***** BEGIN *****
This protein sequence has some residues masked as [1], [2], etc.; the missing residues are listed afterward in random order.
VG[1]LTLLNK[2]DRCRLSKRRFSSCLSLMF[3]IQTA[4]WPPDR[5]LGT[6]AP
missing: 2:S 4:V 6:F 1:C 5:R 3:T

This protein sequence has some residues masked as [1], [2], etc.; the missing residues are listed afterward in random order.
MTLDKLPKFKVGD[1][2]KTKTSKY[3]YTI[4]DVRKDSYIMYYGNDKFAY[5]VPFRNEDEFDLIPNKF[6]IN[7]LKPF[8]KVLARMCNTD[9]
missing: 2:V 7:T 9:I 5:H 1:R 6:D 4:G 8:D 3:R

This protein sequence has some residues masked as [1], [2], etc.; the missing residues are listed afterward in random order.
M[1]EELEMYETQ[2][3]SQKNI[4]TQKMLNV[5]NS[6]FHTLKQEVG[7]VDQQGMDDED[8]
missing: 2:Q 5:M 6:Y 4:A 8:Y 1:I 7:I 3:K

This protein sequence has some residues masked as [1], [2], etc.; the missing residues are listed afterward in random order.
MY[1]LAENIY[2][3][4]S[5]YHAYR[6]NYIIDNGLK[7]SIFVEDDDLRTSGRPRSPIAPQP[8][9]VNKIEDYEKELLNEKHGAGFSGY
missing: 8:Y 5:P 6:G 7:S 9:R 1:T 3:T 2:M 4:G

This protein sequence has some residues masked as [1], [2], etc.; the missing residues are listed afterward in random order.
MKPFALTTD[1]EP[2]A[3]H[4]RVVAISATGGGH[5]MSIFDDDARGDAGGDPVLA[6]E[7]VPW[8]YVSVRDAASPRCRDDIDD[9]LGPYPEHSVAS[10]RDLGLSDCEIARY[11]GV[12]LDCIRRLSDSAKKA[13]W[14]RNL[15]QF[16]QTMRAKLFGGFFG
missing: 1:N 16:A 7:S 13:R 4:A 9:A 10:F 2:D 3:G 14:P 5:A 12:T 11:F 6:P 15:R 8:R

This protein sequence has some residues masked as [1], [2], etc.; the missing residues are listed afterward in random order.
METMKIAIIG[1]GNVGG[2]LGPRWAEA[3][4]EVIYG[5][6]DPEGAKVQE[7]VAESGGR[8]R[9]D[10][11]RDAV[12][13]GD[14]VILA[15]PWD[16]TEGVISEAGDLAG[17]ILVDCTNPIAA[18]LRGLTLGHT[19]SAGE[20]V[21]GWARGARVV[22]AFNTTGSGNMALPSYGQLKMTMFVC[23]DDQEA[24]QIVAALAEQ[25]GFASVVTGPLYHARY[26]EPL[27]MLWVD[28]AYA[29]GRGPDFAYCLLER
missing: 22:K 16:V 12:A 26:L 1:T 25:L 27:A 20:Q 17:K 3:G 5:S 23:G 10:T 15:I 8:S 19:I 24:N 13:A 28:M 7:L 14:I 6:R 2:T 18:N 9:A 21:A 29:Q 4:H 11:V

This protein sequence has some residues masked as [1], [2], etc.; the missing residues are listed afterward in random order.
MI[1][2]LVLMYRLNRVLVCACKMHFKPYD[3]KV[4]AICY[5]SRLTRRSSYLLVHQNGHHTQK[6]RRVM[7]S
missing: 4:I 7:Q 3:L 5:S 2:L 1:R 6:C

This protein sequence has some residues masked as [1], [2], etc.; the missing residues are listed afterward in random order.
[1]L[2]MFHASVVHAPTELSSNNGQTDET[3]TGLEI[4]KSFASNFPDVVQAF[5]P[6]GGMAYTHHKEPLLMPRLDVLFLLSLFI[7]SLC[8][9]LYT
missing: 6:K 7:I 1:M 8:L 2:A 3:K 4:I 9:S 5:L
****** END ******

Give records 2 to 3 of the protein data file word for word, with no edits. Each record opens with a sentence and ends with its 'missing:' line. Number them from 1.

This protein sequence has some residues masked as [1], [2], etc.; the missing residues are listed afterward in random order.
MTLDKLPKFKVGD[1][2]KTKTSKY[3]YTI[4]DVRKDSYIMYYGNDKFAY[5]VPFRNEDEFDLIPNKF[6]IN[7]LKPF[8]KVLARMCNTD[9]
missing: 2:V 7:T 9:I 5:H 1:R 6:D 4:G 8:D 3:R

This protein sequence has some residues masked as [1], [2], etc.; the missing residues are listed afterward in random order.
M[1]EELEMYETQ[2][3]SQKNI[4]TQKMLNV[5]NS[6]FHTLKQEVG[7]VDQQGMDDED[8]
missing: 2:Q 5:M 6:Y 4:A 8:Y 1:I 7:I 3:K